How to Grow Passion Vines From Cuttings


The passion vine is a vigorous plant that grows in length 20 feet each year and requires a strong support structure. Passion vine is native to South America and is hardy to plant in USDA hardiness zones 9 through 11, where the winters are mild. The plant produces long evergreen leaves and attractive, fragrant flowers. Passion vine plants live for five to seven years but can be propagated by taking woody stem cuttings in late spring.

Step 1

Cut from your passion vine 3- to 4-inch-long stem sections that include three to four bud nodes. Make each cut just below a leaf with a sharp knife.

Step 2

Mix even quantities of course sand, sterile peat moss and perlite to create a rooting medium for the stem cuttings. Add water to lightly dampen the medium.

Step 3

Fill a rooting tray with the rooting medium.

Step 4

Dip the lower cut end of each passion vine stem in powdered rooting hormone. Gently tap the stem to remove excess powder.

Step 5

Stick the stem into the rooting medium. Space the stem cuttings approximately 2 inches apart so the stems and leaves do not touch.

Step 6

Mist the medium and cuttings with water to increase the moisture level, and place a plastic bag over the tray to hold humidity around your passion vine cuttings during the rooting process.

Step 7

Place the tray in a warm location that offers indirect light.

Step 8

Monitor the moisture level to prevent the medium and cuttings from drying out. Mist the tray with water as needed.

Step 9

Gently pull on your passion vine cuttings after four weeks to see if there is resistance from root development. They should be ready to transplant after 90 days of growth.

Step 10

Transplant your passion vine cuttings to individual 4-inch containers once the roots are a minimum of 1 inch in length.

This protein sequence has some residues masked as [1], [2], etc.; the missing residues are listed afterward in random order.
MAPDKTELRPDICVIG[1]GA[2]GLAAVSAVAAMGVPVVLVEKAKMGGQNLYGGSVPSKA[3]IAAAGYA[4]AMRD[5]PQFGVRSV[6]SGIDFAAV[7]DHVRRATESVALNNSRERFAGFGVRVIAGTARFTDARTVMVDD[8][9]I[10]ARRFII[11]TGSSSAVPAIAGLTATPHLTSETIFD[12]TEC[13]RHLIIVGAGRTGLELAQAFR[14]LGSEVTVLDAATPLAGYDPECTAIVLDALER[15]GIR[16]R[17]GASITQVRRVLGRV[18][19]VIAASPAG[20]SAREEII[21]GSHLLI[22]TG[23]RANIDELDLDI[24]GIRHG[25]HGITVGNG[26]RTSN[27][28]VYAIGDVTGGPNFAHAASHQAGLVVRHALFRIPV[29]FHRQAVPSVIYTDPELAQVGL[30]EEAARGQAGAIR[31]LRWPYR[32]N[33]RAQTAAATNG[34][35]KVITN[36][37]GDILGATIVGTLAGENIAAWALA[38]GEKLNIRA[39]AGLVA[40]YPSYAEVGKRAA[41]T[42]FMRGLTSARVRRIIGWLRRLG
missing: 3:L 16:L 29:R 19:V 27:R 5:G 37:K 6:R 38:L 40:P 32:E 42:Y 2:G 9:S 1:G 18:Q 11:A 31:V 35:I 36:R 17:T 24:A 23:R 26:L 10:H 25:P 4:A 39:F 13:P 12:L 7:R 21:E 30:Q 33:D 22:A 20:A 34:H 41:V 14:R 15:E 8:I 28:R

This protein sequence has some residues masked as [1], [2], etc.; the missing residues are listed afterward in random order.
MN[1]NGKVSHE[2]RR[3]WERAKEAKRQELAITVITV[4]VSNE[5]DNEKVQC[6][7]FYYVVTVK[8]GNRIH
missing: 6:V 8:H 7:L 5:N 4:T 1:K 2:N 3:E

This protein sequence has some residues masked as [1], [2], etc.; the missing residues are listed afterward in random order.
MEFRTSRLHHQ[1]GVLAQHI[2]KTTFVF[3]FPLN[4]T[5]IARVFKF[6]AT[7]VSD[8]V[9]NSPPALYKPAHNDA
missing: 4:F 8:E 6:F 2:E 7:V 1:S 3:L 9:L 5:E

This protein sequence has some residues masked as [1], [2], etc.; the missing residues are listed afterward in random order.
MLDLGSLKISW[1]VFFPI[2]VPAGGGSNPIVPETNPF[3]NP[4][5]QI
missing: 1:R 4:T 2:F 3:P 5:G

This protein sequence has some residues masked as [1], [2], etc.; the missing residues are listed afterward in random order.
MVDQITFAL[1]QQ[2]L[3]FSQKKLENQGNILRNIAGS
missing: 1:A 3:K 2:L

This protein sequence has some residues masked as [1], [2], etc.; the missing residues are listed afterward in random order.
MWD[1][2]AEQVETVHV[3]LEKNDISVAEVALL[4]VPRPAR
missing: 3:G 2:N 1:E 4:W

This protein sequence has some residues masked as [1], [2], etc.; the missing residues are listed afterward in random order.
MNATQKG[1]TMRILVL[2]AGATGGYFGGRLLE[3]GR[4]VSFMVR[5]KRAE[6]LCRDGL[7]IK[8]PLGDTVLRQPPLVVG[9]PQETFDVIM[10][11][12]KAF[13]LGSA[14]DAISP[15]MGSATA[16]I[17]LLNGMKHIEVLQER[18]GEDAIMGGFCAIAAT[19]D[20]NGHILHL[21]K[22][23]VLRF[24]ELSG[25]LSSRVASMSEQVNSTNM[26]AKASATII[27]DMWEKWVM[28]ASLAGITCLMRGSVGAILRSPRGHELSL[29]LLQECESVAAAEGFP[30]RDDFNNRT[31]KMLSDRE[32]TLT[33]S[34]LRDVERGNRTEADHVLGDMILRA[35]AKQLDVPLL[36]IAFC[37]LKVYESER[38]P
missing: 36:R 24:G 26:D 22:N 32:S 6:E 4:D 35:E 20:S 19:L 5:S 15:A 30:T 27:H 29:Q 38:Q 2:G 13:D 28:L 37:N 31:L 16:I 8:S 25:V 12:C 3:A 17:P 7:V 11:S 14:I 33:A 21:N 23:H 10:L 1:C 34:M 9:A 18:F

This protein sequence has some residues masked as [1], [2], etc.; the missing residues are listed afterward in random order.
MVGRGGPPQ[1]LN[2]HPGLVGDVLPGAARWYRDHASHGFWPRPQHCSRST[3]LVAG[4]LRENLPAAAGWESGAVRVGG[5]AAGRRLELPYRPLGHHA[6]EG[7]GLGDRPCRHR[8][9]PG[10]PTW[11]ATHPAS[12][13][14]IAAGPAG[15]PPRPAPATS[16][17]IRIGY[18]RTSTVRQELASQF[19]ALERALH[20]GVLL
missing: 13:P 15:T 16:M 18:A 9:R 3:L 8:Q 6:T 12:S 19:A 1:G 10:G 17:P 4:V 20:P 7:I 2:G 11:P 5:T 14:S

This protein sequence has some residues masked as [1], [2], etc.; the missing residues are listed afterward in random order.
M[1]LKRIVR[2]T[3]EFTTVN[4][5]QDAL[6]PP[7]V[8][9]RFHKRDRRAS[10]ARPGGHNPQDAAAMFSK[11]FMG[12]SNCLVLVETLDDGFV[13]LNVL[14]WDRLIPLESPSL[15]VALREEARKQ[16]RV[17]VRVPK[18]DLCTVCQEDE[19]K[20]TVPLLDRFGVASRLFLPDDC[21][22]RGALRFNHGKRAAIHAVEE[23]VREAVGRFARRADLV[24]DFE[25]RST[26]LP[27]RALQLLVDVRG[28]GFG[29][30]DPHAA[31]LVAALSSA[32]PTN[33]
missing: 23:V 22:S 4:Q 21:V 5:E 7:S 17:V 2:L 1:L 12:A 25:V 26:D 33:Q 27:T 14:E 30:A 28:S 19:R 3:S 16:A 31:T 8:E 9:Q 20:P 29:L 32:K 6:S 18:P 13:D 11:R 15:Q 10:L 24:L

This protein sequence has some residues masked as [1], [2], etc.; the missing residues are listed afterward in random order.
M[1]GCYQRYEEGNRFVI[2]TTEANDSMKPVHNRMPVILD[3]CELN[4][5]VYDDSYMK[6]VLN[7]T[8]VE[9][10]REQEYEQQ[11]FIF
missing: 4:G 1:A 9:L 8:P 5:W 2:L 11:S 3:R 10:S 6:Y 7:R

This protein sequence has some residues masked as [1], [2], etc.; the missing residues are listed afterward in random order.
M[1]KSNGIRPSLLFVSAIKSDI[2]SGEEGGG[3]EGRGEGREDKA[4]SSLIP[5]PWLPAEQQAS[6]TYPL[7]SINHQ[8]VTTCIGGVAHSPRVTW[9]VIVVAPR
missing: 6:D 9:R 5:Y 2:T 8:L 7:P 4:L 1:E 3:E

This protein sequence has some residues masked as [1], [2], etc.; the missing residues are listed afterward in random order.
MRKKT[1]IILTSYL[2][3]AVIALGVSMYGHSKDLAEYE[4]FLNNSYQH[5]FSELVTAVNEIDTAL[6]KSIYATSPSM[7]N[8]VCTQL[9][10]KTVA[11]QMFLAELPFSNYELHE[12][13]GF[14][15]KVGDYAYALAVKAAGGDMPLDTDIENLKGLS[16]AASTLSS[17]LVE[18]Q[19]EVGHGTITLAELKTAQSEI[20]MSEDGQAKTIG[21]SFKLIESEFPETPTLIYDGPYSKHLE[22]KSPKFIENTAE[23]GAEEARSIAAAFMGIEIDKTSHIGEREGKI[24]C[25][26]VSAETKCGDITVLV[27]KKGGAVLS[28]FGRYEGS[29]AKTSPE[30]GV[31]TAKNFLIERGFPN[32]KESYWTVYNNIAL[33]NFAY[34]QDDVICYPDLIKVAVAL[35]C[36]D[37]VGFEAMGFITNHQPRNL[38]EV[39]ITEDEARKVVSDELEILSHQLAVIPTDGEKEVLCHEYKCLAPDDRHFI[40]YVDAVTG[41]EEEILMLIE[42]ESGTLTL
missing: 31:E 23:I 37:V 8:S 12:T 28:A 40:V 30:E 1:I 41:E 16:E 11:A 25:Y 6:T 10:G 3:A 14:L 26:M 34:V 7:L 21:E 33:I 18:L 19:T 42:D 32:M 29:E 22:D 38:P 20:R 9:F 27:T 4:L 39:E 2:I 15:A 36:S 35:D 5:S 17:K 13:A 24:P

Step 11

Set your passion vine containers in a protected area outdoors or continue to grow them in a bright location indoors. Do not plant your cuttings in the ground until the second year of growth.

Things You'll Need

  • Sharp knife
  • Course sand
  • Sterile peat moss
  • Perlite
  • Rooting tray
  • Powdered rooting hormone
  • Water mister
  • Plastic bag
  • 4-inch potting containers


  • California Rare Fruit Growers: Passion Fruit
  • University of Saskatchewan: The Passion Flower
  • North Carolina State University: Plant Propagation by Stem Cuttings
Keywords: propagate passion vine, passion vine cuttings, root passion vine

About this Author

Jennifer Loucks has over 10 years of experience as a former technical writer for a software development company in Wisconsin. Her writing experience includes creating software documentation and help documents for clients and staff along with training curriculum. Loucks holds a Bachelor of Science major from the University of Wisconsin - River Falls specializing in animal science and business.